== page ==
Séan McCann to sing shanties and share stories May 28 at Kingston’s Chalmers United

Sean McCann, founder of Great Big Sea turned solo artist, performed in Tamworth in 2019. Photo by Adam Prudhomme.

Adam Prudhomme
Editor

Séan McCann and his wife Andrea Aragon will bring their mix of music and memoir to Kingston’s Chalmers United Church on May 28.

McCann, formerly of the Celtic-folk group Great Big Sea, has been on a mission the last decade to share his story of recovery from alcohol, becoming a major advocate for mental health awareness in the process. During the lockdown he and Aragon penned a memoir One Good Reason, which delves into the secrets and pain that nearly tore their family apart. McCann also took that time to go back to his roots, recording his sixth solo album Shantyman, which includes a collection of 200-year-old sea shanties. Audiences will be treated to a sampling of both during the May 28 show, which gets underway at 7:30 p.m.

“Both were helpful to us to get us through the pandemic and both have positive messages about hope and resilience and we only got to promote these projects virtually, which was fine but we really wanted to do this face to face and set out to do what we always wanted to do, which was to these venues face to face,” McCann said of the book and album. “We also found over time that we shouldn’t take any day for granted. We have an opportunity in Kingston and we wanted to make sure that we covered the bases so we’re going to do both shows in Kingston. The first set will be myself and Andrea and our book, there’s 16 songs in our book and the first set will focus on those songs and those stories that go with them and that can only be shared with us together because we wrote the book together. We’ve done it a few times and it’s been really enjoyable and exciting and therapeutic all around. It’s a good show in itself. And then the second set, I believe music is medicine and that’s what sea shanties are all about, getting us through hard times and I’m going to belt out some old favourites and new ones and get everyone singing along.”

One Good Reason is unique in that it provides a perspective not typically discussed-the impact addiction has on family members.

“Part of the reason our book works so well is Séan’s addiction didn’t just happen to just Séan, it happened to our family,” said Aragon. “There are so many families of addicts out there that are like ‘you’ve given me a voice now too. You’ve allowed me to say some things or to recognize that me being hurt is ok.’ The addiction isn’t just about them, it’s about everybody in his or her circle. We’ve had a lot of people come up to us whether it’s after one of Séan’s singular shows or one of our shows thanking us or disclosing to us and that just goes to show that we’re not alone and lets them see that they’re not alone.”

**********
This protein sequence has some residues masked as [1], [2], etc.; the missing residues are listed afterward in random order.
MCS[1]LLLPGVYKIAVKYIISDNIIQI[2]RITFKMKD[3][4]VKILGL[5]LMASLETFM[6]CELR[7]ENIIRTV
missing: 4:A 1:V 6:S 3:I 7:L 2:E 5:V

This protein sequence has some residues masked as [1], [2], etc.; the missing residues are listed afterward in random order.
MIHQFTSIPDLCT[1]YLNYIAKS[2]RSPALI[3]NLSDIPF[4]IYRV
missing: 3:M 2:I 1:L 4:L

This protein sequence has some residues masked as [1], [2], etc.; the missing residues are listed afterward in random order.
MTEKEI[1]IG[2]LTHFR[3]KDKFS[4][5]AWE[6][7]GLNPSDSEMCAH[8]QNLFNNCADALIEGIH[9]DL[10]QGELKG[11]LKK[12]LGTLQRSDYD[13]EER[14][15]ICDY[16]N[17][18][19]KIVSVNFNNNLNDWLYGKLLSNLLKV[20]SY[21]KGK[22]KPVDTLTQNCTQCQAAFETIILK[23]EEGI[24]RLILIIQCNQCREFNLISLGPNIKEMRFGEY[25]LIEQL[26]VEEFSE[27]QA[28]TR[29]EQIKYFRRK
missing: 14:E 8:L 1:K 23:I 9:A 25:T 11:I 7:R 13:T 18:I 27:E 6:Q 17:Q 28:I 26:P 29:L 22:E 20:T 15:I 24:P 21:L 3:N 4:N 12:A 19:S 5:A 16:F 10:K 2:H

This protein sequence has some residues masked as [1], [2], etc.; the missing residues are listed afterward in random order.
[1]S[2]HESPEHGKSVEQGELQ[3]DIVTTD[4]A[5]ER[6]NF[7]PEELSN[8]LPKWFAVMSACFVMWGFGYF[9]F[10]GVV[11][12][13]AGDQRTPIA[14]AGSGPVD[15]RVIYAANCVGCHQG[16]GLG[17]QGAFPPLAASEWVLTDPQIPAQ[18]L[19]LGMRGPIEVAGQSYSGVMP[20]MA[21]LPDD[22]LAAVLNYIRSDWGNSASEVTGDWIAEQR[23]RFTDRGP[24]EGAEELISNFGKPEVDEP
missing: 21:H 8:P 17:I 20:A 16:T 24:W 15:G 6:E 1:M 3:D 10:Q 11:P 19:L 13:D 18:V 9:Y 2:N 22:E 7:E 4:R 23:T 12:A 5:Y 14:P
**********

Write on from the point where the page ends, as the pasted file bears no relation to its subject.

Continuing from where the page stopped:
McCann said he originally wrote the book on his own but realized it was incomplete without Aragon’s voice. One powerful moment for him was reading journals she shared with him that were written in real time during the height of his addiction. To do the show properly that meant Aragon had to be right there beside him.

“I never imagined I’d be up on stage,” Aragon said. “I always wanted to be a back up singer, I kind of dreamt it and although I will never be singing in public, a girl can dream.”

She’ll leave the singing to McCann, who will close out the show with songs of his Newfoundland roots.

“I do believe there’s strong medicine in music, those shanties when you get together in a place like Chalmers Church and you belt them out, I physically feel better,” said McCann. “My mental state improves. When we rounded into the second winter of the pandemic, I really needed those songs and they came back into my life at the right time. These are songs that are literally designed to help us do difficult things by working together in harmony so they’re perfect for now as we roll out of this and tip toe safely into the future. We’ve all been through a lot and we all deserve a break and this is our Kingston show. If you’re waiting for a second one, we don’t know if there will be a second one. If the pandemic has taught us anything it’s that we don’t know what’s going to happen next so we’re striking while the iron’s hot and we’re going to try to make the most of it.”

Shantyman was released earlier this year with a limited printing of physical copies, all of which were sold. The songs remain available for digital download at www.SeanMcCannSings.com.

“It’s all my ideas, it’s pretty much all me and the downside it’s all my fault when it doesn’t work,” McCann says of the difference between recording solo compared to his days in Great Big Sea. “But I’ve been happy with the way things have gone and I’ve enjoyed that freedom. I’m allowed to cover a lot more ground than I was in Great Big Sea subject wise and emotional wise. I’ve been on a very different path. I still write songs that sound like they could fit into the Great Big Sea catalogue but the only difference they’re not about drinking rum or getting your party on, they’re about being happy in spite of that and working through your problems but they’re still anthems, they’re still positive and they’re still upbeat and these are lesson I learned from the band.”

Joining McCann on stage for a few songs will be Amherstview’s own Chris Murphy.

For tickets, visit https://www.eventbrite.ca/e/sean-mccann-in-concert-tickets-276127403497.

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